The revelation follows hard on the heels of Sarawak Report’s major expose of the shameful logging records of Sarawak’s Rimbunan Hijau, WTK and other Sibu-based businessmen in Papua New Guinea. Tragically, Sarawak’s record in the Solomon Islands is no better and Rimbunan Hijau’s pattern of activity mirrors exactly what has happened to the tropical rainforests of Borneo, PNG and other precious eco-systems at the hands of the same few Sarawak businessmen.
As in PNG logging in the Solomon Islands has been criticised for being cloaked in deception, destruction and corruption, as pointed out by Professor Matthew Allen in The Political Economy of Logging in Solomon Islands:
‘The history of the forestry sector since the country’s independence has been a woeful tale of corruption, greed, profligacy, patronage, tax avoidance, maladministration, incompetence, and environmental destruction’. The state has forgone hundreds of millions of Solomon Island dollars in potential revenue due to tax exemptions and the undervaluation and miscategorization of log exports.
A recent report commissioned by the Solomon Islands’ Ministry of Finance suggested that if logging activities continue at their current pace, natural forests will be exhausted by 2036.
SR looked into this shadowy “Malaysian company” operating in Marasa and we can now reveal that it is owned by none other than the Tiong family of Rimbunan Hijau.
Gallego Resources’ latest Annual Report, which was filed with the official Solomons Business Registry, states that its directors as of October 2019 were Chiong Hee Tiong, Chiong Yong Tiong and Mr Hook Ping Wong. Its shareholders were the two Tiong brothers.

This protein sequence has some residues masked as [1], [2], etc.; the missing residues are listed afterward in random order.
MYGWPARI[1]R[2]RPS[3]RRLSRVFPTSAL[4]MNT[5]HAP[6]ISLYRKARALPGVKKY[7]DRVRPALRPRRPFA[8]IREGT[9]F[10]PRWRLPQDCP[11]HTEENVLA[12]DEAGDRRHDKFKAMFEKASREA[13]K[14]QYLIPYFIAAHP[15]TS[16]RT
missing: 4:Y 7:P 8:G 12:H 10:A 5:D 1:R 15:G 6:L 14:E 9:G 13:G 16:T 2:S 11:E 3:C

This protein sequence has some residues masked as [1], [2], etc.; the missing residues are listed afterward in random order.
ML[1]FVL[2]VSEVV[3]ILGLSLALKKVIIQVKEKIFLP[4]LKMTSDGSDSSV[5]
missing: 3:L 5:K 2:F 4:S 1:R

Chiong Hee and Chiong Yong are the sons of RH’s Tiong Thai King, who is the current YB for Dudong and the brother of RH founder Tiong Hiew King. Tiong Thai King was named in SR’s recent report over his involvement in a number of logging ventures in PNG.
Just two months ago in November 2019, Chiong Yong Tiong appears to have transferred his own shares in Gallego to another Malaysian by the name of Daniel Teck Hsin Ling.
Gallego Resources is tied in to another Rimbunan Hijau company called Mafrica Corporation Sdn Bhd according to its contact email address ([email protected]). Mafrica Corporation is a private company headquartered in Sibu, Sarawak. Its website is curiously blank for a company that has been known to be active in parts of Africa.
A company bio uploaded online in 2017 however is much more revealing:
“Formed in 1997, Mafrica Group started as a small timber harvesting contractor in Sarawak. The Company has now expanded and diversified from timber harvesting and trading into shipping, insurance, aquaculture general trading, automobile, swiflet farming, education and trading and agricultural plantations especially in pine tree reforestation, oil palm plantation and palm oil processing.
From its home base in Malaysia, Mafrica Group is expanding aggressively both and home and overseas. Mafrica has successfully made its presence in a few overseas countries including Equatorial Guinea, Indonesia, Solomon Islands, Central Africa, The Republic of Congo and New Zealand.”
Mafrica’s filing with the Register of Companies in Malaysia lists YB Tiong Thai King and his two sons as its sole directors. Shareholders of Mafrica include Tiong Thai King, his brother Tiong Hiew King, other members of the RH family and businessman Peter Hii Hung Kai who has likewise been exposed by SR for his involvement in PNG.
The Tiong sons are involved in a number of RH-owned companies in Malaysia and elsewhere along with their politcally exposed father. For example, Chiong Yong and his father Thai King are directors of RH’s Oregon Group registered in New Zealand and Chiong Hee is a director of Jaya Tiasa Berhad, which is listed on the Kuala Lumpur Stock Exchange.